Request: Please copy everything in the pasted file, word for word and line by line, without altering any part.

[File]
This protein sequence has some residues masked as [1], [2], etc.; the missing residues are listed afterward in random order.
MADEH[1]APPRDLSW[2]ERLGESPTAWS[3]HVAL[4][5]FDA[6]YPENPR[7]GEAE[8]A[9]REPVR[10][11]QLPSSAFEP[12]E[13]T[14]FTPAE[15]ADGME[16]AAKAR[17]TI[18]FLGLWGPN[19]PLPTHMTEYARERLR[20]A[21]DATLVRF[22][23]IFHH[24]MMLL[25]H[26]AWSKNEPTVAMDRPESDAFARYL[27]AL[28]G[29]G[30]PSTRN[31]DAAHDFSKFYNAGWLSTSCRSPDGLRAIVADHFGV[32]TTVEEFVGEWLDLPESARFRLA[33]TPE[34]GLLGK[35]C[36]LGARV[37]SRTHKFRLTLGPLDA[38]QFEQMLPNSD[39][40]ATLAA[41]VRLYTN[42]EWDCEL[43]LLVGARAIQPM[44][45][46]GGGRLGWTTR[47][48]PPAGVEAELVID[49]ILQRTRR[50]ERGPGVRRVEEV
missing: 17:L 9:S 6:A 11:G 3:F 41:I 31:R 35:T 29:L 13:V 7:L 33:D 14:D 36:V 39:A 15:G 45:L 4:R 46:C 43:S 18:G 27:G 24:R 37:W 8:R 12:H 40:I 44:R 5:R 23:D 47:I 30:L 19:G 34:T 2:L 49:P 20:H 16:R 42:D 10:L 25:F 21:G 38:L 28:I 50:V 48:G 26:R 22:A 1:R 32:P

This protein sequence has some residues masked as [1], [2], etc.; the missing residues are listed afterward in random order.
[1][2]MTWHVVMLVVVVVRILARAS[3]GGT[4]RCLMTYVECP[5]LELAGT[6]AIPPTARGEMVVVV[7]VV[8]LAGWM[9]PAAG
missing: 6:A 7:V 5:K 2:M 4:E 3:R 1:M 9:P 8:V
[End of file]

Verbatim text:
This protein sequence has some residues masked as [1], [2], etc.; the missing residues are listed afterward in random order.
MADEH[1]APPRDLSW[2]ERLGESPTAWS[3]HVAL[4][5]FDA[6]YPENPR[7]GEAE[8]A[9]REPVR[10][11]QLPSSAFEP[12]E[13]T[14]FTPAE[15]ADGME[16]AAKAR[17]TI[18]FLGLWGPN[19]PLPTHMTEYARERLR[20]A[21]DATLVRF[22][23]IFHH[24]MMLL[25]H[26]AWSKNEPTVAMDRPESDAFARYL[27]AL[28]G[29]G[30]PSTRN[31]DAAHDFSKFYNAGWLSTSCRSPDGLRAIVADHFGV[32]TTVEEFVGEWLDLPESARFRLA[33]TPE[34]GLLGK[35]C[36]LGARV[37]SRTHKFRLTLGPLDA[38]QFEQMLPNSD[39][40]ATLAA[41]VRLYTN[42]EWDCEL[43]LLVGARAIQPM[44][45][46]GGGRLGWTTR[47][48]PPAGVEAELVID[49]ILQRTRR[50]ERGPGVRRVEEV
missing: 17:L 9:S 6:A 11:G 3:F 41:I 31:R 35:T 29:L 13:V 7:L 33:D 14:D 36:V 39:A 15:G 45:L 4:R 46:C 43:S 18:G 27:G 24:R 37:W 8:R 12:H 40:I 44:R 5:R 23:D 47:I 30:L 19:G 34:T 2:L 49:P 20:H 16:R 42:D 10:L 25:F 21:G 38:L 28:I 50:V 48:G 26:R 22:A 1:R 32:P

This protein sequence has some residues masked as [1], [2], etc.; the missing residues are listed afterward in random order.
[1][2]MTWHVVMLVVVVVRILARAS[3]GGT[4]RCLMTYVECP[5]LELAGT[6]AIPPTARGEMVVVV[7]VV[8]LAGWM[9]PAAG
missing: 6:A 7:V 5:K 2:M 4:E 3:R 1:M 9:P 8:V